I applaud the NRA for fighting the gun rights fight. Of course, the second they sell out is the same time they lose my support and that of hundreds of thousands of other members.

If they support Rudy like Pat Robertson did then you know they don't care about the issue but only the power and access.

Hazcat said...

"If it put its vast resources behind shooting then why is the Biancki slowly dieing off?"

If you are talking about the Biancki Cup then I think I have an answer.

I believe most shooters would enjoy a competition that doesn't take a 5000.00 gun, MAJOR sponsorship and full time commitment to practice to even have a pray at being competitive.

For example look at the growing popularity of cowboy shooting in all of its forms. You can afford to buy the guns and there are clubs everywhere.

Another example would be the Ruger rim fire challenge. If they get behind it AND keep the super exotic guns out I think it will be hugely popular.

The Biancki is viewed as an elite sport.

Anonymous said...

To Address "Anonymous/10:29 A. M.:
The Political power that the NRA exerts is in representing it's MEMBERs and by default, other gun owners and users, the "industry", etc.; even it's critics who happen to used guns. They are MY lobbying activity.
I take it that you're not perhaps a member? I ran into a guy at a sportsmen's show that was crowing about how he quit the NRA because "they were too political". I asked where he thought the laws of the land were made and he looked at me blankly. The amassing crowd of spectators watching and listening to our vibrant debate waited for his reply. He answered by naming the capital of our state and "D. C.". I asked him who did the lawmaking there and he said the government. I asked "...and what process is used to do that?" and he said with authority "It's the Political Process!".
So, now I ask you, how would you recommend that we, or the NRA , or anyone else go about facilitating "political" change, if we don't engage in the very process that does that? Changing the process isn't the issue if you don't like it. Using it to facilitate change, or preserve our rights makes it only a "tool".
Life Member (Again.)
P. S.; The BianChi Cup may have simply run it's natural course. It isn't an activity that the masses can engage in, as hunting and shooting used to be and should be. It's mostly a spectator sport to me. But, it is still a part of the whole shooting picture and it is still very popular. Maybe something new will come that will fill the void that you see. What do you suggest?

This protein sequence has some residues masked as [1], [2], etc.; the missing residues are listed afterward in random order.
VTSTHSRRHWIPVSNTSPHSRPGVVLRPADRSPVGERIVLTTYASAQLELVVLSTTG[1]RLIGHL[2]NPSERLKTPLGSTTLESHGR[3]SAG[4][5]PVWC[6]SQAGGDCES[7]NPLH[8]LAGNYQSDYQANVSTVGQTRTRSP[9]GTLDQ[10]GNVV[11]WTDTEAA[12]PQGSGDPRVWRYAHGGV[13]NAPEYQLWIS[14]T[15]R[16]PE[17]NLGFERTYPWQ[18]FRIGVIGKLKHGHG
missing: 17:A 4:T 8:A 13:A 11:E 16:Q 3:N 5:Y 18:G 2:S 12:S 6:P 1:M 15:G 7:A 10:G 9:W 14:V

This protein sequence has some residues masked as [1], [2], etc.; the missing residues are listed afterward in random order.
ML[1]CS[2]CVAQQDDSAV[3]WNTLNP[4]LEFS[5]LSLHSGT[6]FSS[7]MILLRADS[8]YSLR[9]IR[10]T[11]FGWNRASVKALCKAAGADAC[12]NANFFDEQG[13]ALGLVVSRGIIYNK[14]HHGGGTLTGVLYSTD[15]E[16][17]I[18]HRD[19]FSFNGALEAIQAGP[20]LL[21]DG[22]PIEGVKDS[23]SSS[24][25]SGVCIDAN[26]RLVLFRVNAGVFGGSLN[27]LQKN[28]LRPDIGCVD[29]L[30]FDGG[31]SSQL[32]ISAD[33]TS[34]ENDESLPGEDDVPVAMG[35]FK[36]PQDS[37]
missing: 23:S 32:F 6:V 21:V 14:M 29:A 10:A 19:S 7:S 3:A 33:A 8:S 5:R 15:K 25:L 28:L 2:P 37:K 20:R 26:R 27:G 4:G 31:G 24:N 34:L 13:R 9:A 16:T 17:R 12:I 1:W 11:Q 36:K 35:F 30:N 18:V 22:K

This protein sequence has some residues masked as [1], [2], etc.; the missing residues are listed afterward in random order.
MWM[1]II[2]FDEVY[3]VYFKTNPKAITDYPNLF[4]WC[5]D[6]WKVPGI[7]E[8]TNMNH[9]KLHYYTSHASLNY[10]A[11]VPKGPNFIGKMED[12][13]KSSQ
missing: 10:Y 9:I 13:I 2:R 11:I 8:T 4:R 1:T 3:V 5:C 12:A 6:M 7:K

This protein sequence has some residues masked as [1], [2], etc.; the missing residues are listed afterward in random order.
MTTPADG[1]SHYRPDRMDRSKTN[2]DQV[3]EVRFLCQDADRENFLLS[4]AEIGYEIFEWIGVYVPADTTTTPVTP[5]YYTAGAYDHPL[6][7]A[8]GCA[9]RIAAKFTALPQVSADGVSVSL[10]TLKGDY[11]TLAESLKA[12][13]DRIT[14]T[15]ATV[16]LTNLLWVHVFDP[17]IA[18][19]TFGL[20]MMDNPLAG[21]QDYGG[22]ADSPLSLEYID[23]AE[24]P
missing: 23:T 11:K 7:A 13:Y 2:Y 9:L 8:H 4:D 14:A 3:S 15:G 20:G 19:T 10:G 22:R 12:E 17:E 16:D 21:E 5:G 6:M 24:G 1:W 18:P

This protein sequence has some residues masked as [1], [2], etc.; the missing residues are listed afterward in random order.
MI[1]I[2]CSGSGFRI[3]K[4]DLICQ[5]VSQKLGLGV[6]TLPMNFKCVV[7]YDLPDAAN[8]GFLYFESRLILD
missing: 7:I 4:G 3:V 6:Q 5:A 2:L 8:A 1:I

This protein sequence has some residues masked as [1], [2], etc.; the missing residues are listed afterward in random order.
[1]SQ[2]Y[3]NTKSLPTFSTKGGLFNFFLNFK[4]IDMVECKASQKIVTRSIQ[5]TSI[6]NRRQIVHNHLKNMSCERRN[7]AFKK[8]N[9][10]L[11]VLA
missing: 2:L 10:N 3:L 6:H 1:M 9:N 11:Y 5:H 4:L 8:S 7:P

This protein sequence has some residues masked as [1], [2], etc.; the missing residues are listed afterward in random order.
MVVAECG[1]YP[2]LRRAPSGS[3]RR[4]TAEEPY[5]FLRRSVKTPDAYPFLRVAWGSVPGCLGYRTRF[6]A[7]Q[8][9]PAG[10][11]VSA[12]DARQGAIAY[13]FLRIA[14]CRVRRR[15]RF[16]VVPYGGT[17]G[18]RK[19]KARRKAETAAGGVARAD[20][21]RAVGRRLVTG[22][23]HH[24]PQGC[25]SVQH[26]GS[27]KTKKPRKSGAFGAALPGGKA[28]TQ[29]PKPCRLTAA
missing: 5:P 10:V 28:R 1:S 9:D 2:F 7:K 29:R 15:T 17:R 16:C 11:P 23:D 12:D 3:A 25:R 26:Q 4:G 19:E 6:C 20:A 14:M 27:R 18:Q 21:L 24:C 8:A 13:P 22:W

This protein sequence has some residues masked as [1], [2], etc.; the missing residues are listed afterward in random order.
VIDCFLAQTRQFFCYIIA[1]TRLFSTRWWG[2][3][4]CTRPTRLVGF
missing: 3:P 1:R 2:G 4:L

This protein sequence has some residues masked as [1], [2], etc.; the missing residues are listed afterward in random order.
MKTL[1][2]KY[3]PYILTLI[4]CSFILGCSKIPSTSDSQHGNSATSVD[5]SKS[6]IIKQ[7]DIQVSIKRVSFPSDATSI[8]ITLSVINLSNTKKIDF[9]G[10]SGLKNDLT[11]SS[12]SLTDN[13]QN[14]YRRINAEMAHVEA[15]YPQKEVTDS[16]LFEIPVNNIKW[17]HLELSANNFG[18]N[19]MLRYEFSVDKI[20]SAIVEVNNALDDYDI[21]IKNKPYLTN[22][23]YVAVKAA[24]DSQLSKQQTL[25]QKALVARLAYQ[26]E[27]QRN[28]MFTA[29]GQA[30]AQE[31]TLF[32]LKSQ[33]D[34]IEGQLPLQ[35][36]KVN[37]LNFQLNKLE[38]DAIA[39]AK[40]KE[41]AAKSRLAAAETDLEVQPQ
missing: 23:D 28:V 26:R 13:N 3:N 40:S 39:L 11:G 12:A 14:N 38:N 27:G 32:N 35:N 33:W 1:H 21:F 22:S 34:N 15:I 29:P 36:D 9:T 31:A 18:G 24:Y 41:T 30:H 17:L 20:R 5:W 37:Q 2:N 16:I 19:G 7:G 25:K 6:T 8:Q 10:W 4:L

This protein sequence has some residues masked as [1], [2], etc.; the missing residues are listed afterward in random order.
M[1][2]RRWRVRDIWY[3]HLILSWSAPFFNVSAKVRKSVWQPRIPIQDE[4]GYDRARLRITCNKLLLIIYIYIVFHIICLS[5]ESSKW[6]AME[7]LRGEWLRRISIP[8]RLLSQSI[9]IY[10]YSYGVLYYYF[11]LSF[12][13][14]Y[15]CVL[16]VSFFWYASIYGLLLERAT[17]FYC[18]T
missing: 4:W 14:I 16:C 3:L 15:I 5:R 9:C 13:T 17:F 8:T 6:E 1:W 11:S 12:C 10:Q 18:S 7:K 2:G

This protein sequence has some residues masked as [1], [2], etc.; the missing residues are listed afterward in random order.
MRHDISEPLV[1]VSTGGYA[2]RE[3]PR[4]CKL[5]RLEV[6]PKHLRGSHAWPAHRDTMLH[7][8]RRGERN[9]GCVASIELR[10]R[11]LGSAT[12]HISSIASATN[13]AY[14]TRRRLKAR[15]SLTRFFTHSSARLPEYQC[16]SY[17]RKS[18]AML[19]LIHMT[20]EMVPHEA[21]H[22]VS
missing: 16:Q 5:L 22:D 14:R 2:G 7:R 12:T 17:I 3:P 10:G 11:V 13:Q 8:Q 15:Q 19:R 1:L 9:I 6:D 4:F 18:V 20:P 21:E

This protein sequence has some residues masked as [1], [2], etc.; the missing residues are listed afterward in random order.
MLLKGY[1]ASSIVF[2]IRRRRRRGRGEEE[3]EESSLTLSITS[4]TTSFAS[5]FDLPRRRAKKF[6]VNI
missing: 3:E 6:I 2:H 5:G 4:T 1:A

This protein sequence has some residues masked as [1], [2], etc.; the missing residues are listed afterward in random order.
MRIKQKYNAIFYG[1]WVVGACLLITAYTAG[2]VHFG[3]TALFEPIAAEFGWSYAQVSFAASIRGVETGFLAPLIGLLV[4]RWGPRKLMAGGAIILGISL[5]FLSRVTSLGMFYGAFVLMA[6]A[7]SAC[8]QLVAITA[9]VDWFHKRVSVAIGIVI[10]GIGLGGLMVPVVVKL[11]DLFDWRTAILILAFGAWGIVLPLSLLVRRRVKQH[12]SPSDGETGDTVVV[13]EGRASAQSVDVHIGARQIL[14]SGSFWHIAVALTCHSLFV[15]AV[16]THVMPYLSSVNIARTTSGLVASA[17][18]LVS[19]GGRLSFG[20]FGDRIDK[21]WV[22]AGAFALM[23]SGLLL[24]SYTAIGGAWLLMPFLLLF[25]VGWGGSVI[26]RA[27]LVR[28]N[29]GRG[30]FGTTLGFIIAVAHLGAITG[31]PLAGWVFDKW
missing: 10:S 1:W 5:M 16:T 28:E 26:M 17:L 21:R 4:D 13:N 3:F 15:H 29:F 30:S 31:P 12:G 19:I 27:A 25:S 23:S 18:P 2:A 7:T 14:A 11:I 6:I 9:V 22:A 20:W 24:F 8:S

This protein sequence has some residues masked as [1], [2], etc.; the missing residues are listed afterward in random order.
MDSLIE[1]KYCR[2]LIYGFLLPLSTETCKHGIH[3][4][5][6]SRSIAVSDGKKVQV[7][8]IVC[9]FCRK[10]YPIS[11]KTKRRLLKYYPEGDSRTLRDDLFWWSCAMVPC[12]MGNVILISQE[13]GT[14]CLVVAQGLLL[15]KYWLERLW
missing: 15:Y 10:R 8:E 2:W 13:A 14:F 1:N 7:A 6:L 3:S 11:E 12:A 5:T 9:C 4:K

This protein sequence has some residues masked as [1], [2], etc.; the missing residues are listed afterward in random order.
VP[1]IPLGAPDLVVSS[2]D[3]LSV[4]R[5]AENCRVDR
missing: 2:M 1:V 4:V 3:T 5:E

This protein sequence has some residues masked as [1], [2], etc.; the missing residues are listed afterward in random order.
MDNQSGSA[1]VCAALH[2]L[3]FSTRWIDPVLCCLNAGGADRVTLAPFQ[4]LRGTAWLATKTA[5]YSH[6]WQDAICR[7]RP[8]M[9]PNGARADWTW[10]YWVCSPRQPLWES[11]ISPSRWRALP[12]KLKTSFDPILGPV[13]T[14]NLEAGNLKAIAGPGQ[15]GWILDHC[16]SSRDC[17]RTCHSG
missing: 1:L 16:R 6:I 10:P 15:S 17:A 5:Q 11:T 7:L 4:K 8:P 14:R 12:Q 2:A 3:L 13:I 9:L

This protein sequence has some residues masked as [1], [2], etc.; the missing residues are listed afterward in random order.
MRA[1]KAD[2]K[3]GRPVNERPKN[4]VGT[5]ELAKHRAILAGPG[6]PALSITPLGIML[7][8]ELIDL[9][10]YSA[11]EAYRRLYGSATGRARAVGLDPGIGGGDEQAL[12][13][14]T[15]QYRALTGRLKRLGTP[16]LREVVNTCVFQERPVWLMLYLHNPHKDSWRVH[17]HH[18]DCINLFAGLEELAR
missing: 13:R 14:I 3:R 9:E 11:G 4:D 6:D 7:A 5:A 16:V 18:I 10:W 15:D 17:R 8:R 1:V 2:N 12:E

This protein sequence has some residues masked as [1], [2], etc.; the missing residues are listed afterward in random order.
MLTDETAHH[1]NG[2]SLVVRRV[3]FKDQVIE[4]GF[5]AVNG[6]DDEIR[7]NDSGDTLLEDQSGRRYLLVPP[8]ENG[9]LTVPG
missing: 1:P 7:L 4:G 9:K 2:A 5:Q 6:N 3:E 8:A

xyz said...

hazcat re your post


“"If it put its vast resources behind shooting then why is the Biancki slowly dieing off?"

If you are talking about the Biancki Cup then I think I have an answer.

I believe most shooters would enjoy a competition that doesn't take a 5000.00 gun, MAJOR sponsorship and full time commitment to practice to even have a pray at being competitive.””




The time and practice thing is true of all sports. If you work at the sport 8 hours a day 5 days a week you will be better than someone that plays the sport every other weekend. In all participation sports don’t measure your self against the top pros but against other amateurs in your club.



“”For example look at the growing popularity of cowboy shooting in all of its forms. You can afford to buy the guns and there are clubs everywhere.””




It’s just the same; people with time to practise a lot do the wining and do it with comp spec guns. Plus most who take part do it for the dressing up. The shooting is a noisy interruption to the posing.



“”Another example would be the Ruger rim fire challenge. If they get behind it AND keep the super exotic guns out I think it will be hugely popular.””




Its not the gun the help you win as much as the time to practice hard. The full timer pro or rich amateur will almost always win